Like Lane, the Church of Scientology believes that government agents had penetrated Jonestown and Peoples Temple, although – unlike Lane and others – Scientology has been claiming this for years. In a 1997 article, the Scientology magazine Freedom depicts Jonestown as a mainstream, progressive organization with wide support, and reports that Ryan was pleased with what he saw in the community. But CIA operatives deliberately targeted Ryan for assassination because of his previous opposition to the agency’s activities, including his co-sponsorship of the Hughes-Ryan Amendment in Congress. The article mentions a lawsuit filed by the Ryan family which charged that the CIA had infiltrated Jonestown. The lawsuit was dismissed, “for reasons that have to date never been fully disclosed”.
According to Charles Huff, a former Green Beret who was one of the first at the scene, many in Jonestown had been forcibly injected with poison, or had been shot as they ran toward the jungle. U.S. Air Force Colonel L. Fletcher Prouty suggested that the deaths in Jonestown masked the real victim and target. Paraphrasing Prouty’s remarks, the authors write that: “Leo Ryan had moved in too close to certain skeletons that could never be safely disturbed. A relentless and uncompromising investigator, nothing could stop Ryan – short of violence. But how could such a high-profile personality be eliminated without bringing down upon the perpetrators an investigation to end all investigations?”.
The solution was to obscure the assassination by making it part of a larger catastrophe.
We see that the theme of the professional conspiracists is that people in Jonestown were murdered by U.S. government agents – either military or intelligence. These agents committed the murders to conceal some other, more damaging information: a military operation against the Soviet Union; the assassination of a member of Congress; the disclosure of the true identity of a radical leader; the revelation that the government was conducting mind control experiments. What is most striking is the conviction these writers hold that so many lives were deemed expendable for so little. This view reflects either the deepest cynicism, or the deepest fear, one can imagine: 900 lives sacrificed to get one individual? or to spare one individual humiliation? But that is the nature of conspiracism: with high stakes, the conspirators take big risks. And since conspirators by nature are depraved and indifferent, we should expect nothing less from them.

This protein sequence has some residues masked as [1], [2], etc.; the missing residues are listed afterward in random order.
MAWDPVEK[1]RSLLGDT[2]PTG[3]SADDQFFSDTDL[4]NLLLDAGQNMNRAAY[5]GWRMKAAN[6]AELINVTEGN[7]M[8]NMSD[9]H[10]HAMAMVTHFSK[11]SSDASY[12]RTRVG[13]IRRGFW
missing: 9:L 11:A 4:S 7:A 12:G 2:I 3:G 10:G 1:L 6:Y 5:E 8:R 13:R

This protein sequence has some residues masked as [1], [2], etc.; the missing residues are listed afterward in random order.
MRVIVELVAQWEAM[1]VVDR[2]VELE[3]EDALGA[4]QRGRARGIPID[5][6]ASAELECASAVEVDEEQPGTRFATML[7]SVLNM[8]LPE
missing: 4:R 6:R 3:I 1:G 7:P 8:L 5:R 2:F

The Internet conspiracists form a sub-category of professional conspiracists, since they are exploiting rumors, innuendoes, and wild stories. There is frequently a sense of humor and fun in most of the conspiracy sites, best illustrated in the comments of Jonathan Vankin and John Whalen, co-authors of The Seventy Greatest Conspiracies of All Time, a major source for the Jonestown Internet conspiracists: “Back in the good ol’ days when conspiracy theorists were still considered crackpots, it actually took some kind of evidence to get this kind of frenzy underway… Now anytime some poor sap dies every frat boy with an Internet account races to be the first in his quad to post the conspiracy of the moment”.
It is not clear, therefore, how deeply committed the Internet conspiracists are to their beliefs in various conspiracies.
A search of the word “Jonestown” on google.com, came up with 55,400 hits on 22 of January 2002. After eliminating all of the hits for the Jonestown, Texas, Pennsylvania, and Mississippi Chambers of Commerce, and hotel-motel guides; and after eliminating all of the sites devoted to the Brian Jonestown Massacre, a rock band; and after eliminating a number of anticult sites, that is sites devoted to alerting readers to the dangers of cults, and thus forming their own conspiracy category; there really are only a few conspiracy sites that continue to pop up under different headings or guises. These comprise a Crime Library article by Fiona Steel (number 12); Vankin and Whalen’s frequently reprinted article, The Jonestown Massacre: CIA Mind Control Run Amok (appearing as number 14, underwww.conspire.com and as number 56 under former United Kingdom Green Party Leader David Icke’s “Mind Control Archives,” at www.davidicke.net); Scientology’s Freedom magazine site, with information noted above (number 25); and Ken McCarthy’s brasscheck.com, which is devoted to exposing the “unholy alliance of media, government, and big business” (number 32).